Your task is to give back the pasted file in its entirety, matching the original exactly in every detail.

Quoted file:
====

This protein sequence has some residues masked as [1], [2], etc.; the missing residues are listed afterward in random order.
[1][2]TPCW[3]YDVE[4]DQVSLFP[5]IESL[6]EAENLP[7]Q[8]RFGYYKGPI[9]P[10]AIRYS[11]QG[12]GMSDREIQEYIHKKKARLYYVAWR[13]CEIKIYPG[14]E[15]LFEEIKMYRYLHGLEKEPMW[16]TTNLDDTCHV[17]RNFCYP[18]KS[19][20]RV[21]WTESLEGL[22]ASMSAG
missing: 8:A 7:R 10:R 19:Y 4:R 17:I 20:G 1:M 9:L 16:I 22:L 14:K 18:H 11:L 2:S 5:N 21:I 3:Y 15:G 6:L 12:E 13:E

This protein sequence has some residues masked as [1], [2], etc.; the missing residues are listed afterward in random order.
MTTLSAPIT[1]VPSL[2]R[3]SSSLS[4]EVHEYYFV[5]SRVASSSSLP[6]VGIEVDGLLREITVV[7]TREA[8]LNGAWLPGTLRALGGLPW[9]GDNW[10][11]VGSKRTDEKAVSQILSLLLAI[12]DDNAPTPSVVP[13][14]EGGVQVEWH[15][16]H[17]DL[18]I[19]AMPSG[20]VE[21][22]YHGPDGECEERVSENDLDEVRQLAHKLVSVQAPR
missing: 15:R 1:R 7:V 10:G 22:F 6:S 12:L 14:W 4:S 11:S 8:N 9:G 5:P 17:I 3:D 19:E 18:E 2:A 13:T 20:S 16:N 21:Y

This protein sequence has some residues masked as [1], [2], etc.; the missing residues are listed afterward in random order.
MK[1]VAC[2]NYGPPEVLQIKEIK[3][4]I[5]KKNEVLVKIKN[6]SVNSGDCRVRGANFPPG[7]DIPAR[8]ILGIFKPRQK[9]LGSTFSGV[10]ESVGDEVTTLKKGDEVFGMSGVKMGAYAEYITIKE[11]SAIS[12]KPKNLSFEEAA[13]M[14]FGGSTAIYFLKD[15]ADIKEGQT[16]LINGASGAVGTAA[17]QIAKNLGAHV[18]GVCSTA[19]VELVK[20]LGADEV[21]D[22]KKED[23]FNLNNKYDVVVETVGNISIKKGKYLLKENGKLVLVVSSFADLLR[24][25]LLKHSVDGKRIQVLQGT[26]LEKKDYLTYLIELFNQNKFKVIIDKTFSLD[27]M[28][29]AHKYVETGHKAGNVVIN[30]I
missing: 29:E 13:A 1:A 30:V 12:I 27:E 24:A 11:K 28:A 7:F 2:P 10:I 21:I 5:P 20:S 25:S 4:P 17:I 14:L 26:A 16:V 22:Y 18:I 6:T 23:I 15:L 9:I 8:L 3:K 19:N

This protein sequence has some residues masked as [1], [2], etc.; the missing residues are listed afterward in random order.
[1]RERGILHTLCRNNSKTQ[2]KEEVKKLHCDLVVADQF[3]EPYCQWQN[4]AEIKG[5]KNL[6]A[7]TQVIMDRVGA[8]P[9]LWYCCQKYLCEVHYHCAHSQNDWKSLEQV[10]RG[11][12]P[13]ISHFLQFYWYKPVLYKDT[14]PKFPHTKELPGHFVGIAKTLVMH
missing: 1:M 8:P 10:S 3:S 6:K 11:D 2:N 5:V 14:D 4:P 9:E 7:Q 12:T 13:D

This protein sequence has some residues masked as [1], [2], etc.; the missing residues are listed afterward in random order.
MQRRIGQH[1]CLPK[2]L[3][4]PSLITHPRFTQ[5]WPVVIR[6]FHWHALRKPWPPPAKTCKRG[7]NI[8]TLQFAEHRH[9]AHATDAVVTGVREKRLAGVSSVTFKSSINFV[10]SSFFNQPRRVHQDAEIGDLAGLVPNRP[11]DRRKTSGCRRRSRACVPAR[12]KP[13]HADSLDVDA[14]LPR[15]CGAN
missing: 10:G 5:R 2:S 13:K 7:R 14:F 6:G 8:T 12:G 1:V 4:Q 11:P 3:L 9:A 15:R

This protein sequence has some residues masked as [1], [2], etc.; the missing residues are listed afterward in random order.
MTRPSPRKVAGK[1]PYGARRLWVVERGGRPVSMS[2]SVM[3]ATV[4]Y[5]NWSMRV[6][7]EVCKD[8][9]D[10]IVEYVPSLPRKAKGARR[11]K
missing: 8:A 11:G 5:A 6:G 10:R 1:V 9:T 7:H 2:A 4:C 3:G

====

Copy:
This protein sequence has some residues masked as [1], [2], etc.; the missing residues are listed afterward in random order.
[1][2]TPCW[3]YDVE[4]DQVSLFP[5]IESL[6]EAENLP[7]Q[8]RFGYYKGPI[9]P[10]AIRYS[11]QG[12]GMSDREIQEYIHKKKARLYYVAWR[13]CEIKIYPG[14]E[15]LFEEIKMYRYLHGLEKEPMW[16]TTNLDDTCHV[17]RNFCYP[18]KS[19][20]RV[21]WTESLEGL[22]ASMSAG
missing: 8:A 7:R 10:R 19:Y 4:R 17:I 20:G 1:M 9:L 16:I 22:L 14:K 18:H 11:L 2:S 5:N 21:I 3:Y 15:G 6:L 12:E 13:E

This protein sequence has some residues masked as [1], [2], etc.; the missing residues are listed afterward in random order.
MTTLSAPIT[1]VPSL[2]R[3]SSSLS[4]EVHEYYFV[5]SRVASSSSLP[6]VGIEVDGLLREITVV[7]TREA[8]LNGAWLPGTLRALGGLPW[9]GDNW[10][11]VGSKRTDEKAVSQILSLLLAI[12]DDNAPTPSVVP[13][14]EGGVQVEWH[15][16]H[17]DL[18]I[19]AMPSG[20]VE[21][22]YHGPDGECEERVSENDLDEVRQLAHKLVSVQAPR
missing: 15:R 1:R 7:V 10:G 22:F 6:S 12:L 14:W 4:S 11:S 8:N 9:G 5:P 17:I 3:D 19:E 18:E 2:A 13:T 20:S 16:N 21:Y

This protein sequence has some residues masked as [1], [2], etc.; the missing residues are listed afterward in random order.
MK[1]VAC[2]NYGPPEVLQIKEIK[3][4]I[5]KKNEVLVKIKN[6]SVNSGDCRVRGANFPPG[7]DIPAR[8]ILGIFKPRQK[9]LGSTFSGV[10]ESVGDEVTTLKKGDEVFGMSGVKMGAYAEYITIKE[11]SAIS[12]KPKNLSFEEAA[13]M[14]FGGSTAIYFLKD[15]ADIKEGQT[16]LINGASGAVGTAA[17]QIAKNLGAHV[18]GVCSTA[19]VELVK[20]LGADEV[21]D[22]KKED[23]FNLNNKYDVVVETVGNISIKKGKYLLKENGKLVLVVSSFADLLR[24][25]LLKHSVDGKRIQVLQGT[26]LEKKDYLTYLIELFNQNKFKVIIDKTFSLD[27]M[28][29]AHKYVETGHKAGNVVIN[30]I
missing: 29:E 13:A 1:A 30:V 12:I 27:E 24:A 11:K 28:A 7:F 2:P 10:I 21:I 5:P 20:S 25:S 4:P 17:I 14:L 26:A 16:V 22:Y 18:I 6:T 23:I 15:L 9:I 8:L 3:K 19:N

This protein sequence has some residues masked as [1], [2], etc.; the missing residues are listed afterward in random order.
[1]RERGILHTLCRNNSKTQ[2]KEEVKKLHCDLVVADQF[3]EPYCQWQN[4]AEIKG[5]KNL[6]A[7]TQVIMDRVGA[8]P[9]LWYCCQKYLCEVHYHCAHSQNDWKSLEQV[10]RG[11][12]P[13]ISHFLQFYWYKPVLYKDT[14]PKFPHTKELPGHFVGIAKTLVMH
missing: 1:M 8:P 10:S 3:S 6:K 11:D 2:N 5:V 14:D 4:P 9:E 7:Q 12:T 13:D

This protein sequence has some residues masked as [1], [2], etc.; the missing residues are listed afterward in random order.
MQRRIGQH[1]CLPK[2]L[3][4]PSLITHPRFTQ[5]WPVVIR[6]FHWHALRKPWPPPAKTCKRG[7]NI[8]TLQFAEHRH[9]AHATDAVVTGVREKRLAGVSSVTFKSSINFV[10]SSFFNQPRRVHQDAEIGDLAGLVPNRP[11]DRRKTSGCRRRSRACVPAR[12]KP[13]HADSLDVDA[14]LPR[15]CGAN
missing: 10:G 5:R 2:S 13:K 7:R 14:F 6:G 8:T 12:G 1:V 4:Q 11:P 3:L 9:A 15:R

This protein sequence has some residues masked as [1], [2], etc.; the missing residues are listed afterward in random order.
MTRPSPRKVAGK[1]PYGARRLWVVERGGRPVSMS[2]SVM[3]ATV[4]Y[5]NWSMRV[6][7]EVCKD[8][9]D[10]IVEYVPSLPRKAKGARR[11]K
missing: 8:A 11:G 5:A 6:G 10:R 1:V 9:T 7:H 2:A 4:C 3:G